Thousands Demonstrate in Jerusalem Against New a Usterity Measure in the Most Violent Rally Since 19
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Thousands Demonstrate in Jerusalem Against New a Usterity Measure in the Most Violent Rally Since 19

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Several thousand members of the Black Panther movement and residents of poverty neighborhoods in Jerusalem demonstrated in several parts of the city tonight against the government’s new austerity economic program and its expenditure of money for settlements on the West Bank.

In what observers said was the most violent demonstration by Jews here since 1971 when Black Panthers first took to the streets, the protesters burned tires, tossed barrels and hurled rocks at police. One police car was set on fire.

A senior police officer, Arye Ivtzan commander of the southern police district, was struck in the head by a rock and was hospitalized. He was expected to be released later tonight. A number of demonstrators were injured in clashes with police and several were arrested. The exact number of arrests was not immediately reported.

By 9 p.m. local time, the violence subsided but police were prepared for a possible renewal of the riots. According to one report, the Black Panthers were waiting for reinforcements from other parts of the country.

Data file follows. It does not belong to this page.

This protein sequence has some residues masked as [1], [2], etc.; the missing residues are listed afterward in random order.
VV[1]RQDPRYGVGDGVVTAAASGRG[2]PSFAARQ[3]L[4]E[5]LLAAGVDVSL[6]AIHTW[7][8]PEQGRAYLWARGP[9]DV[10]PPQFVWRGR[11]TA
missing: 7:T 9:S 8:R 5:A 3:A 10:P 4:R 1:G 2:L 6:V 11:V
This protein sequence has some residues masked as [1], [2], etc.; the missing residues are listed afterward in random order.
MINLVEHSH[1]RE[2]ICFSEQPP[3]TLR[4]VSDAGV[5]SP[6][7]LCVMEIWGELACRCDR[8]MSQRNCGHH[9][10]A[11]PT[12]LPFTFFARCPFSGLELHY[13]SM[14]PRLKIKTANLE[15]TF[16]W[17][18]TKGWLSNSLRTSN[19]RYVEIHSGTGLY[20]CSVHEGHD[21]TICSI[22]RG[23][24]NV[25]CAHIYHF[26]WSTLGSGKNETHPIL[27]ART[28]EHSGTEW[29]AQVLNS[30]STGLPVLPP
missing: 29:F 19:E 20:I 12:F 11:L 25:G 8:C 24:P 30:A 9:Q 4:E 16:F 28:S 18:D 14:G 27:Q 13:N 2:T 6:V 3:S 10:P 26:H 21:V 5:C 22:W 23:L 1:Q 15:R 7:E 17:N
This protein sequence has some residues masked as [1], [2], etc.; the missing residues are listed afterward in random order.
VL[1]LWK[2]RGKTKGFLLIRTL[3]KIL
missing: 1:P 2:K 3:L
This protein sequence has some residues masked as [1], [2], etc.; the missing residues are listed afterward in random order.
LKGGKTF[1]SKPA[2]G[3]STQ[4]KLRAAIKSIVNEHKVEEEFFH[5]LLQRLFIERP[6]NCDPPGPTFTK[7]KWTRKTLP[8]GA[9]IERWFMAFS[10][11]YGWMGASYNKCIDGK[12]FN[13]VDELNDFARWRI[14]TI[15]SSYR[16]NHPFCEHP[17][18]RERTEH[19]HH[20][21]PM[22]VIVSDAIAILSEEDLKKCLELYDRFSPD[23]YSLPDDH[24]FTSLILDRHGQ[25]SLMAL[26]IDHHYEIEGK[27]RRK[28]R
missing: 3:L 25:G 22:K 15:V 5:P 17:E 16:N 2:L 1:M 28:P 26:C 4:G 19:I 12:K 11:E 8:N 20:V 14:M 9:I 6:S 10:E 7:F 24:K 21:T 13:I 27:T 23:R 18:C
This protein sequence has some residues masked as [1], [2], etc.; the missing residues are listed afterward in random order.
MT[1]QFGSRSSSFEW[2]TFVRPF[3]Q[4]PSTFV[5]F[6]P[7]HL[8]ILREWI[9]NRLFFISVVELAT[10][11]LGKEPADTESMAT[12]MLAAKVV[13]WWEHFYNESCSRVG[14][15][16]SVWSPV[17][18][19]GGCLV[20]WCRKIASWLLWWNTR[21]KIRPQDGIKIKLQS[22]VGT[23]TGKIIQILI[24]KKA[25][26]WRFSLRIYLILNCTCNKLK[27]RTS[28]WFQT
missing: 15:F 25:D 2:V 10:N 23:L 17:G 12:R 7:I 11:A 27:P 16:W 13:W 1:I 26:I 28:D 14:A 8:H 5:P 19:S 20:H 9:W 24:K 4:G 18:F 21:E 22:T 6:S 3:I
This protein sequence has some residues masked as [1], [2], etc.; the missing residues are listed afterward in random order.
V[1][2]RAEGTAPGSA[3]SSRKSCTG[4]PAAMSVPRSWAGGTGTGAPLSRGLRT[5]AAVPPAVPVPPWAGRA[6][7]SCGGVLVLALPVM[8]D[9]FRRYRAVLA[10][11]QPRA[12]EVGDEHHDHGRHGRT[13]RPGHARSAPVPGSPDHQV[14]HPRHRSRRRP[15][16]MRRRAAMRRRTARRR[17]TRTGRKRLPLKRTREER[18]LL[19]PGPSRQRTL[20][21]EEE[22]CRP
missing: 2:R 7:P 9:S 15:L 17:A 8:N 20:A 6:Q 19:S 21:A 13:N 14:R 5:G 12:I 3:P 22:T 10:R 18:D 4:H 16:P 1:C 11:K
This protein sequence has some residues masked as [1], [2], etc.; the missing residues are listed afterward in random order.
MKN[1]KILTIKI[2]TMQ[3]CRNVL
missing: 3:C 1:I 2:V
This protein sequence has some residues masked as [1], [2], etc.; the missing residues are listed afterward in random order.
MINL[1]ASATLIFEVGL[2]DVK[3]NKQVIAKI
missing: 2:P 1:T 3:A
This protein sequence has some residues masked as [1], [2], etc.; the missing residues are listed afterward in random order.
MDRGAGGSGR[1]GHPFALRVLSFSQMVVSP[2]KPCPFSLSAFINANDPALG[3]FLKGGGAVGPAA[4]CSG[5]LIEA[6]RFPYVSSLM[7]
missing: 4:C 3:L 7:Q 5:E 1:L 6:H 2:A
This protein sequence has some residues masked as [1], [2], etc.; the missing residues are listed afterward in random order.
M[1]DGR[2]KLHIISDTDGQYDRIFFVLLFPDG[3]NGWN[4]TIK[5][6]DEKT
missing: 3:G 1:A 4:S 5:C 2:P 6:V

At the height of the demonstrations, large crowds of slum-dwellers gathered at 10 different locations shouting “16 Pounds is too much for milk,” a reference to the sharp price hikes announced by the government, and, “The government must fall.” They shouted obscenities directed at various Cabinet Ministers. They left piles of burning garbage, a rubble of stones and smashed windows. The stench of smoldering rubber tires filled the air in several neighborhoods.

Police responded in force and blocked one group of demonstrators attempting to reach the residence of Premier Menachem Begin. But they sought to mollify the Panthers. They urged them not to direct their anger against the police since there was no conflict between the police and the public.

Mayor Teddy Kollek of Jerusalem condemned the violence but said he identified himself with the slogan, “Money to the neighborhoods and not the settlements.” This was apparently in response to the Panthers’ cry “against price increases, against settlements.” Saadya Marciano, a member of the left-wing Sheli faction, charged that the government, in its economic program, “struck against the poor families but allocated IL 125 billion for the settlements.”

MK Charlie Biton, leader of the Communist-affiliated Black Panthers, grabbed a bull-horn in the Knesset and shouted protests against Finance Minister Yigal Hurwitz’s economic plans. He was ordered out of the chamber. The Knesset was debating the government’s deportation order against Mayor Bassam Shaka of Nablus. Speakers opposed to Shaka’s expulsion used the occasion to denounce the allocation of funds for West Bank settlement purposes at a time of acute economic crisis. A no-confidence motion on the Shaka affair was defeated by a coalition majority.

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